Key in doorOwning rental properties can be a fantastic way to build wealth and leave a legacy for your children. Let’s review the high-level pros and cons of owning and managing your own rental properties.

While I certainly believe that almost everyone can manage a small portfolio of rental properties if they put their mind to it, I also realize it’s not for everyone. In order for investing in rentals to be “worth it,” the pros have to outweigh the cons, but the weight you give each factor is different for everyone.

Pros of Owning Rentals

  1. Additional recurring revenue
    Rental properties create an independent revenue stream that can cover the operating expenses of the rental or even generate wealth for you and your family.
  2. Tenants paying your mortgage
    The rent you receive will help pay down or pay off your mortgage.
  3. Tax benefits
    You’re able to claim significant income tax deductions because of your rentals.
    Related: Top 15 Tax Deductions for Landlords
  4. Passive side income
    If you have the proper rent collection tools in place, rent can be a passive income stream, allowing you to focus on other things in life. In my opinion, the average person could typically manage between one and five properties while still keeping their full-time job.
  5. Allows you to hold onto the property
    Converting a home to a rental property can prevent the loss of the home due to foreclosure or from being forced to sell it at a loss by generating income. Renting out your home can also allow you to move to another house, city, or country without having to float two mortgages or house payments.
  6. Independent of health
    Building equity through rentals can be independent of age, sickness, or circumstance. It can provide income during requirement or if you are physically unable to work. You may need to hire a property manager though if you are completely unable to participate in the management process.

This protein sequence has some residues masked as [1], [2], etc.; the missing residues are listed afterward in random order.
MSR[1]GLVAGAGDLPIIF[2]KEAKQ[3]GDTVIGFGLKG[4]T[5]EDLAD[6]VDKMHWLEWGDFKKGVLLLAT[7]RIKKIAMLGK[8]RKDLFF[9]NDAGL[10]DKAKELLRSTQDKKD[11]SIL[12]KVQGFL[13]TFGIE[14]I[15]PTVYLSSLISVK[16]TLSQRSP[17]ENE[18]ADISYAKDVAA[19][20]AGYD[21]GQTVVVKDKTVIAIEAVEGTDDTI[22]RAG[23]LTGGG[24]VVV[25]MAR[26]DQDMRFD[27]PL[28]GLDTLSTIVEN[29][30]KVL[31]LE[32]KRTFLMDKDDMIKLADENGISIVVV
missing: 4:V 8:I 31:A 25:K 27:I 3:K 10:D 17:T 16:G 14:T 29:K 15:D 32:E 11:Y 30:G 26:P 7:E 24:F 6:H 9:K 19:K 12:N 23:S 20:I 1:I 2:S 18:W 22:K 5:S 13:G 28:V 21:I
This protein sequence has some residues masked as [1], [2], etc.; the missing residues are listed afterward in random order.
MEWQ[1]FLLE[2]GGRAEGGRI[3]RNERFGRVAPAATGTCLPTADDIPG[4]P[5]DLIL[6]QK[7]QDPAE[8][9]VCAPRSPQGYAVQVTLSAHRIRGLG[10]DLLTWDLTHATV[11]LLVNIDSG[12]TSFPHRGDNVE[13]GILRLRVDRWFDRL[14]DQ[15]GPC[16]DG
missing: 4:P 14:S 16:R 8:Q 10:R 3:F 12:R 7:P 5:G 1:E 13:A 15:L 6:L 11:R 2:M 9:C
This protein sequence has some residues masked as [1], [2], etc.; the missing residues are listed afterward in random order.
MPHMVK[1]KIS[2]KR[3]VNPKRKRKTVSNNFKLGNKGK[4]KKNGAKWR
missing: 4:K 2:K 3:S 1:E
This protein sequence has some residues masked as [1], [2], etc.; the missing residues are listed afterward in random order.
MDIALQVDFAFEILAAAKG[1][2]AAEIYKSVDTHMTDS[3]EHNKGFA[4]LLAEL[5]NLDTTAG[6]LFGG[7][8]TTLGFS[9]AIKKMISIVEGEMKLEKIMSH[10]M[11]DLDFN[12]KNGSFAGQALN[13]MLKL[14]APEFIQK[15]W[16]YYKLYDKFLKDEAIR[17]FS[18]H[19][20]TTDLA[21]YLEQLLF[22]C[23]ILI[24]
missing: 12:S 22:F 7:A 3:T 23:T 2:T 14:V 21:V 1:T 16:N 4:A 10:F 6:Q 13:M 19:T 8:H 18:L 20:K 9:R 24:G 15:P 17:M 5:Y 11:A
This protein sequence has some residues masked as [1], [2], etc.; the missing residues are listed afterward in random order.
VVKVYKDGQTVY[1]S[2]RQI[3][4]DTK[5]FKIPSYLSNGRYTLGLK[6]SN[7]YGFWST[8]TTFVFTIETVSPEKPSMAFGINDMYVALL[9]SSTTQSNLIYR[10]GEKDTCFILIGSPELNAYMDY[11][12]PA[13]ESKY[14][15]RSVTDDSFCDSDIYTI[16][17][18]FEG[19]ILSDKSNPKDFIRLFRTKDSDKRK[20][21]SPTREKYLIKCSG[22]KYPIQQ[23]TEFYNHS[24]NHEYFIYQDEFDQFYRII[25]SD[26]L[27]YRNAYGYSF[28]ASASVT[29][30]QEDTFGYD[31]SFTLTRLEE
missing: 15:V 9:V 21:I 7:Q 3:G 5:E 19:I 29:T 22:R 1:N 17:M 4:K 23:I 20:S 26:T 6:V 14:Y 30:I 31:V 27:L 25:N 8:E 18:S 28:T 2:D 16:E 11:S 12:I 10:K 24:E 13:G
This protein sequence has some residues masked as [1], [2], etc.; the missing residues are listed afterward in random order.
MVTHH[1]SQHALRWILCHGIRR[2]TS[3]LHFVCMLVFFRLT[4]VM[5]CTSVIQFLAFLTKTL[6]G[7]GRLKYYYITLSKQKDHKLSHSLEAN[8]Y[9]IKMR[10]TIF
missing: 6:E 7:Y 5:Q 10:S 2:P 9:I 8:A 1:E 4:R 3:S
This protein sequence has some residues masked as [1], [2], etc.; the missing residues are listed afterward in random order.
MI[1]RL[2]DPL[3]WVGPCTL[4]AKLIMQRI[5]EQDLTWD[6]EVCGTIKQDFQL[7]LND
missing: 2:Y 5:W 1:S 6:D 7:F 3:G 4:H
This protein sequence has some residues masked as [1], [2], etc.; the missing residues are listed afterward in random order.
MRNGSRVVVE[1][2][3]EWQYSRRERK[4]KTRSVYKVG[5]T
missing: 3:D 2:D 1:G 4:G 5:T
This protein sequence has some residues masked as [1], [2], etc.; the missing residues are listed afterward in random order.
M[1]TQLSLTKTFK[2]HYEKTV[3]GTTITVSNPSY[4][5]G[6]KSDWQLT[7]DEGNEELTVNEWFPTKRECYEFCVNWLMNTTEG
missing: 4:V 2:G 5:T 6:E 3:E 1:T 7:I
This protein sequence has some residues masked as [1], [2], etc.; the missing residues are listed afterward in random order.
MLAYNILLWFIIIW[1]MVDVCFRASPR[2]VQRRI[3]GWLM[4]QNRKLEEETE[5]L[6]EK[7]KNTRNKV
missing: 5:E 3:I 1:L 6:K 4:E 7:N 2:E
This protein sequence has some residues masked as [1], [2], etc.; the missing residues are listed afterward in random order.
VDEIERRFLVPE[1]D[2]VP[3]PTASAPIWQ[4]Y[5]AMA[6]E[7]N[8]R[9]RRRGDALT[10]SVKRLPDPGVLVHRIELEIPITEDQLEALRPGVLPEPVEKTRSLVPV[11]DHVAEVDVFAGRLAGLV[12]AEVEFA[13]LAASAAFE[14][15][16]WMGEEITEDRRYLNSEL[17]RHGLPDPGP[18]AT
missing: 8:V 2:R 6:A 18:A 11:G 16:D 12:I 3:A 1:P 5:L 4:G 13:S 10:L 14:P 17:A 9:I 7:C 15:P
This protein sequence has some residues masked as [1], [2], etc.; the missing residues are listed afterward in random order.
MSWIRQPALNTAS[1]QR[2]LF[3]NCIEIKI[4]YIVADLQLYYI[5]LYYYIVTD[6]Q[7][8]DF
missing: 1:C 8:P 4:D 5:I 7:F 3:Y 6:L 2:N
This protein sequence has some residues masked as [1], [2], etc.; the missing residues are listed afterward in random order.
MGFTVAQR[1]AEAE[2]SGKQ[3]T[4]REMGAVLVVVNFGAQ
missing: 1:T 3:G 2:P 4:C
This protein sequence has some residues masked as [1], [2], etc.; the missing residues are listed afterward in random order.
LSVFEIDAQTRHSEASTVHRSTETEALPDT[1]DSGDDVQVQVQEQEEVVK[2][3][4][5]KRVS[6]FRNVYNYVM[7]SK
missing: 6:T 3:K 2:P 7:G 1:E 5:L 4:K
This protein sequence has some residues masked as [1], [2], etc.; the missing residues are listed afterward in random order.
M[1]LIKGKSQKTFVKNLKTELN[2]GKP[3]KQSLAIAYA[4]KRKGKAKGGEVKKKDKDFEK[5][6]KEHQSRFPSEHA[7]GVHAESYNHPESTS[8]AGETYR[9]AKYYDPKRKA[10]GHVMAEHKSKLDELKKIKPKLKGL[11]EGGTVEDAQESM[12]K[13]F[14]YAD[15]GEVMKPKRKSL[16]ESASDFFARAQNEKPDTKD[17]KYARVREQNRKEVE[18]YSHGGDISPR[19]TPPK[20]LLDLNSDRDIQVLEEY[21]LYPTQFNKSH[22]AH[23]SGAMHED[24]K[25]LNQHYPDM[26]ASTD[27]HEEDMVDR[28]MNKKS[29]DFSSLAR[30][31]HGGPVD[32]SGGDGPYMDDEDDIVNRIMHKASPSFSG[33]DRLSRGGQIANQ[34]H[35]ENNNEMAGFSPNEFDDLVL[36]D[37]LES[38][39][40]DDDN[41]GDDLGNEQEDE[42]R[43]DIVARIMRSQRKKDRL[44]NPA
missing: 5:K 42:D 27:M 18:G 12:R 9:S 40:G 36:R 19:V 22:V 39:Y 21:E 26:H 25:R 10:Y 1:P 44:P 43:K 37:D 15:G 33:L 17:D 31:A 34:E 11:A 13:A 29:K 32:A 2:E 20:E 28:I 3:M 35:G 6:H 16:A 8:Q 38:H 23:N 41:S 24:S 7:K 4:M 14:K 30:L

7. No shortage of renters 
    The number of renters (your customer) in today’s market is increasing, and they are in every state, city, and town in the U.S.
  8. Low risk
    Even if the economy collapses, people will always need housing.
  9. Self-managing
    I think it is possible for most people to self-manage and self-maintain a rental property. However, even if you’re not “handy” with tools, you can always hire out the repair. You certainly don’t need a property manager to coordinate a plumbing repair. Almost anyone can make a phone call, and the tenants can give the plumber access to do the repair.

Cons of Owning Rentals

  1. More wear and tear
    Maintenance expenses on a rental are typically higher than they are for a homeowner occupied property because people often don’t treat a rental as well as a home they own.
  2. Unqualified renters
    Sometimes you’ll have to deal with people who aren’t worthy of loans or any credit whatsoever. They might lie on an application and waste your time. Roughly 20% (1/5) of my applicants lie about their credit and background check history prior to seeing the screening reports.
  3. Inevitable lawsuits
    If you own a rental, you will eventually get sued, even if you didn’t do anything wrong. Period.
  4. Tougher to sell
    Selling a home while it is occupied by a tenant could lengthen the time it takes to sell and decrease the amount of money a buyer is willing to pay for it.
  5. Additional costs
    Plan on increased expenses for legal fees, legal documents, business formation, CPAs, advisors, vacancy, etc. A rental is a business, which comes with extra business expenses.
  6. Additional stress
    At times, especially during a vacancy, rentals can be extremely stressful. Sometimes, a spouse won’t be so excited about your rental efforts, and it can cause marital stress.

Hiring a Property Manager

If the cons seem too scary, and you shiver in fear of the midnight clogged toilet (which has never happened to me in 11 years of owning rentals), then you could offload the management to a professional property manager. However, it will cost you dearly. In fact, it will likely cost you 17% of your rental income after all fees are calculated in.

The average property management company takes one month’s rent whenever they find a new tenant for you, and then they take 10% of rent every month thereafter — totaling 17%.


Alternatively, you might be able to find a local à la carte property manager, which is a great way to hire out specific services, such as key exchanges and showings, but you will still do some of the work.

The good news is that you can do all the hard parts, like screening and rent collection, through Cozy — and it’s free. Seriously, it’s free. I use Cozy to self-manage my own rentals, and I only hire a property manager when I need someone to be on the ground at a property. So far, it’s worked great and has saved me over $30,000 last year in management expenses.

Source: Landlordology

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